Kirkuk status referendum

This article is part of a series on the
politics and government of
This article is part of a series on the
politics and government of
Iraqi Kurdistan

The Kirkuk status referendum is the Kirkuk part of a plebiscite that will decide whether the Kurdish regions within Iraqi governorates of Diyala, Kirkuk, Salah ad Din and Ninawa will become part of the Iraqi Kurdistan region. The referendum was initially planned for 15 November 2007,[1] but was delayed first to 31 December,[2] and then by a further six months.[3][4] The Kurdish Alliance emphasized that the delay was for technical and not for political reasons.[5] As the election was not called by early December 2008, it was postponed again as part of the deal to facilitate the regional elections on 31 January 2009. No fresh date has yet been set.

Article 140 of the Constitution of Iraq states that before the referendum is carried out, measures should be taken to reverse the Arabization policy employed by the Saddam Hussein administration during the Al-Anfal Campaign. Thousands of Kurds returned to Kirkuk following the 2003 invasion of Iraq. The referendum will decide whether enough have returned for the area to be considered Kurdish.[6]

During the war against ISIS, the city of Kirkuk was taken by the Kurds without opposition, as well as the majority of the territory they claimed. Therefore, considering the change in the balance of power and their de facto control over the land, the disputed territories currently occupied by the Kurds are likely to go to Kurdistan.

The Iraqi Constitution

Disputed areas in Iraq according to Article 140:
  Disputed and part of the Kurdish Regional Government since 1991.
  Disputed and in part under the control of central government, although this area has diminished since the events of 2014.

Following the invasion of Iraq in 2003 by the United States-led coalition, the country was under the direct rule of the United States-appointed Coalition Provisional Authority, with advice from selected Iraqi leaders who sat on the Iraqi Governing Council. The IGC approved an interim constitution, the Law of Administration for the State of Iraq for the Transitional Period (Transitional Administrative Law, TAL), which established the framework for the drafting and approval of a permanent constitution.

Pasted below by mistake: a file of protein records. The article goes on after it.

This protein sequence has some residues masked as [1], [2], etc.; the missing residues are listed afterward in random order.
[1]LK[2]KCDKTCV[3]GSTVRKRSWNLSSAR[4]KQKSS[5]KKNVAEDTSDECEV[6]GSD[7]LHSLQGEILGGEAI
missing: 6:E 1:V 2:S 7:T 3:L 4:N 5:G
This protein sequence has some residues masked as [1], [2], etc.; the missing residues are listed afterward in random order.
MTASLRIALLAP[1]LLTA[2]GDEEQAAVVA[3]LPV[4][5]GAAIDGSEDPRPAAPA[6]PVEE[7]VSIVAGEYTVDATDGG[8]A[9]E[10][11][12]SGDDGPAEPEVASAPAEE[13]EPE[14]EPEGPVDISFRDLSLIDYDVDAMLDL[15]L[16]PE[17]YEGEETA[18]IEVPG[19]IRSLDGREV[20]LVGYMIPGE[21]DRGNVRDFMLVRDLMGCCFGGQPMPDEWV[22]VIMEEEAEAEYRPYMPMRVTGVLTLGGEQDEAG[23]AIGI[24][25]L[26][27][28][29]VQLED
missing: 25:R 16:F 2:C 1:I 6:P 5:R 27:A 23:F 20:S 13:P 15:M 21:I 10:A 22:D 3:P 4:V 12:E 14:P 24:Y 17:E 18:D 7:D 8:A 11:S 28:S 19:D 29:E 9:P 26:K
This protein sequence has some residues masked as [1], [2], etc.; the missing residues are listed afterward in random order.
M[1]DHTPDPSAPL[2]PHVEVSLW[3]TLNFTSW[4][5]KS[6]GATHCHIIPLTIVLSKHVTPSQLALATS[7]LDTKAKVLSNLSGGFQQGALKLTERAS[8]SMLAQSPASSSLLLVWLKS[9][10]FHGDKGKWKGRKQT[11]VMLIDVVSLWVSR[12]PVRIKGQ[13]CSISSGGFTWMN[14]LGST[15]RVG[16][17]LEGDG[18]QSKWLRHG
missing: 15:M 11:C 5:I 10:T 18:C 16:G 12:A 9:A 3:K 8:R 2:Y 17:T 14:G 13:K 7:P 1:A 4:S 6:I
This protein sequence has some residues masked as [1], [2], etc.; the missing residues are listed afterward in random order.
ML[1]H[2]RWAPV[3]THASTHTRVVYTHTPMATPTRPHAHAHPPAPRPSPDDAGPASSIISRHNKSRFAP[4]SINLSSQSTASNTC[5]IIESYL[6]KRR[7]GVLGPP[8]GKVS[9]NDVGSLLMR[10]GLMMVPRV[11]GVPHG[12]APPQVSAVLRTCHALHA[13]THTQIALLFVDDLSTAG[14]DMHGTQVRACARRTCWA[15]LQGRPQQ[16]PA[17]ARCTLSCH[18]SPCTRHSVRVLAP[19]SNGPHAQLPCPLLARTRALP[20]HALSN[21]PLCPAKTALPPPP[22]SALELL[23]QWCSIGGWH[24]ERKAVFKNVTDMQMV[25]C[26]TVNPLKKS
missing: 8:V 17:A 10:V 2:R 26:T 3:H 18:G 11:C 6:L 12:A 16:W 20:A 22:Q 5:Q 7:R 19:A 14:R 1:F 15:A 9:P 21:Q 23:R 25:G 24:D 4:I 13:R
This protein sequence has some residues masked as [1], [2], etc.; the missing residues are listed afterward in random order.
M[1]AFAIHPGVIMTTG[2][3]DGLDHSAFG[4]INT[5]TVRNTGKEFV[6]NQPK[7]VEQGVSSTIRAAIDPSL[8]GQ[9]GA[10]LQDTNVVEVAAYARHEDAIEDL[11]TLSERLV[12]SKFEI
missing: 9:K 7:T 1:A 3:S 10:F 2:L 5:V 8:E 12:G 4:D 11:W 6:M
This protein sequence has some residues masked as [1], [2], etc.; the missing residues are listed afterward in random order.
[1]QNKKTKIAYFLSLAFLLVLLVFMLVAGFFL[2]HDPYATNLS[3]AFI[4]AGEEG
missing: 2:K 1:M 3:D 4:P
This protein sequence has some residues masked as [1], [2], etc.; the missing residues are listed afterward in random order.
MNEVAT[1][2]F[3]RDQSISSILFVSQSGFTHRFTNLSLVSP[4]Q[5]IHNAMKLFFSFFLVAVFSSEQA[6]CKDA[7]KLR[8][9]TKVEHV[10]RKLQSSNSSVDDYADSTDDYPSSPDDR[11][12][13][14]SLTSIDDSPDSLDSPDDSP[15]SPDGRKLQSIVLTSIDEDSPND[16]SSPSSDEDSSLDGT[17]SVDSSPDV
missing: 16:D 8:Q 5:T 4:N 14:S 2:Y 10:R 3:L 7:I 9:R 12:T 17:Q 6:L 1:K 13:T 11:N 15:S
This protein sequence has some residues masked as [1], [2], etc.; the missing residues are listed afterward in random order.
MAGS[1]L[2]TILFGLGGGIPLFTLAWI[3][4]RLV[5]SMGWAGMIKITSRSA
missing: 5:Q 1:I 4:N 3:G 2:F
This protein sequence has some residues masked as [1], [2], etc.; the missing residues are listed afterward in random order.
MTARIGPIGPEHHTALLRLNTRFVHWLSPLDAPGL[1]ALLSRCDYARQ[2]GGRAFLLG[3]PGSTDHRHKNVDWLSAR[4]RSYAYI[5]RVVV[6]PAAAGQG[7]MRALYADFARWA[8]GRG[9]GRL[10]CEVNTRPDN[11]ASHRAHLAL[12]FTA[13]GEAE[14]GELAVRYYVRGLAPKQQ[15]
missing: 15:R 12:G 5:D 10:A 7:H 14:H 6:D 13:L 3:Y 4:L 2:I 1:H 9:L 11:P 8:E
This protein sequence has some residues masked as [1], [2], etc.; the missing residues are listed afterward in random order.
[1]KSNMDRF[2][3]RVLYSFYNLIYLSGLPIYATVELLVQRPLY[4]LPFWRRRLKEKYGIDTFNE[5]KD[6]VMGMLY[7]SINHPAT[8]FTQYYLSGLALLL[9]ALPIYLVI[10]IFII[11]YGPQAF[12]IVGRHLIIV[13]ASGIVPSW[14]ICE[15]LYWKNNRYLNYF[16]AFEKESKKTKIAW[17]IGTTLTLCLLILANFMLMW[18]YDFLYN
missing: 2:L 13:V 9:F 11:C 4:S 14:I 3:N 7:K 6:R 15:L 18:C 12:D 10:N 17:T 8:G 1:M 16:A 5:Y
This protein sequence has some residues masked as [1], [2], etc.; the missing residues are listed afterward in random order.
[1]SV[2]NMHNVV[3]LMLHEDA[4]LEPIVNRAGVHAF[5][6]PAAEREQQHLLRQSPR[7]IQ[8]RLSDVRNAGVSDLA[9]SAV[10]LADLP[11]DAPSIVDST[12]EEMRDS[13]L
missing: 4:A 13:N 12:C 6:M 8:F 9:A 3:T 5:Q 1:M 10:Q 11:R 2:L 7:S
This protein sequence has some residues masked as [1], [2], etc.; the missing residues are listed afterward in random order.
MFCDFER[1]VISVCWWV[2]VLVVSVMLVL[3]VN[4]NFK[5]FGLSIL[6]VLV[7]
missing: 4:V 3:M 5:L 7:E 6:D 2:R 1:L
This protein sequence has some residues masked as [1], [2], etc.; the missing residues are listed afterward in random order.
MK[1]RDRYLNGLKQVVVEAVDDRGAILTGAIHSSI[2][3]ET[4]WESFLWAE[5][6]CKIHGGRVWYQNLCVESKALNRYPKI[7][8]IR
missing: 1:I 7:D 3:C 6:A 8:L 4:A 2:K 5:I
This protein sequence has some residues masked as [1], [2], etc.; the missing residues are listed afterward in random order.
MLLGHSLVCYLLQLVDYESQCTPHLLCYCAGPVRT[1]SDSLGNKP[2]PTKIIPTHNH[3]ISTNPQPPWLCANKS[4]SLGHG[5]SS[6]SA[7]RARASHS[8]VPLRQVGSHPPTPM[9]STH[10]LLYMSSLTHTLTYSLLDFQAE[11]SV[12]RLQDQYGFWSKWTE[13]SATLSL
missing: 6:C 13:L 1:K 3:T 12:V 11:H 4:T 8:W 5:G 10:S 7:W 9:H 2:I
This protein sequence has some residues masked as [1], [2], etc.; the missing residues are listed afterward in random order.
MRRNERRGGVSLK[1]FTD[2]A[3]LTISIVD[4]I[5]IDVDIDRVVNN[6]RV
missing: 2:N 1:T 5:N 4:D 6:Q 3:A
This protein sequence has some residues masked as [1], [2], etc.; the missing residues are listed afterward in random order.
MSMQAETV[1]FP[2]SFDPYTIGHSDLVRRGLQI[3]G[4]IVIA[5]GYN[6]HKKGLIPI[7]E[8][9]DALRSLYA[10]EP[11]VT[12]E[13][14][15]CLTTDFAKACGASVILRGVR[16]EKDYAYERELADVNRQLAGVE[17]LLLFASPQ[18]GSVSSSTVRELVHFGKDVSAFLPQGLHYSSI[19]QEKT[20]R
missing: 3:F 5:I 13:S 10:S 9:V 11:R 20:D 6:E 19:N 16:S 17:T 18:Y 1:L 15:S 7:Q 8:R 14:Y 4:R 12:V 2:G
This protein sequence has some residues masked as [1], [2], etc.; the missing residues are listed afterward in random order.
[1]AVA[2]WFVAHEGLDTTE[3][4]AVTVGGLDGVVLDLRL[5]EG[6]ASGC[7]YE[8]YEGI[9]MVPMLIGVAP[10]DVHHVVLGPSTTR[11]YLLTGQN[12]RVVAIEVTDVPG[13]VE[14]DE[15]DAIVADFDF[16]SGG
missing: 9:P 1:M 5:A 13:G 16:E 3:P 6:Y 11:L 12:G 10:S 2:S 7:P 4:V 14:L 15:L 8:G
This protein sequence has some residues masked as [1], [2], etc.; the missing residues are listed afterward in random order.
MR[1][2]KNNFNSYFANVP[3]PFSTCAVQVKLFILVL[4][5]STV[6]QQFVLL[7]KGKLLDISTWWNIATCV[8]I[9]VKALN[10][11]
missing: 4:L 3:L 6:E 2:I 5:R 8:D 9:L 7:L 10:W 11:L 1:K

The TAL included specific clauses providing for the return of and compensation for forced migrants and for the "resolution of disputed territories including Kirkuk" through arbitration:

  • A. The Iraqi Transitional Government, and especially the Iraqi Property Claims Commission and other relevant bodies, shall act expeditiously to take measures to remedy the injustice caused by the previous regime’s practices in altering the demographic character of certain regions, including Kirkuk, by deporting and expelling individuals from their places of residence, forcing migration in and out of the region, settling individuals alien to the region, depriving the inhabitants of work, and correcting nationality. To remedy this injustice, the Iraqi Transitional Government shall take the following steps:
  • 1. With regard to residents who were deported, expelled, or who emigrated; it shall, in accordance with the statute of the Iraqi Property Claims Commission and other measures within the law, within a reasonable period of time, restore the residents to their homes and property, or, where this is unfeasible, shall provide just compensation.
  • 2. With regard to the individuals newly introduced to specific regions and territories, it shall act in accordance with Article 10 of the Iraqi Property Claims Commission statute to ensure that such individuals may be resettled, may receive compensation from the state, may receive new land from the state near their residence in the governorate from which they came, or may receive compensation for the cost of moving to such areas.
  • 3. With regard to persons deprived of employment or other means of support in order to force migration out of their regions and territories, it shall promote new employment opportunities in the regions and territories.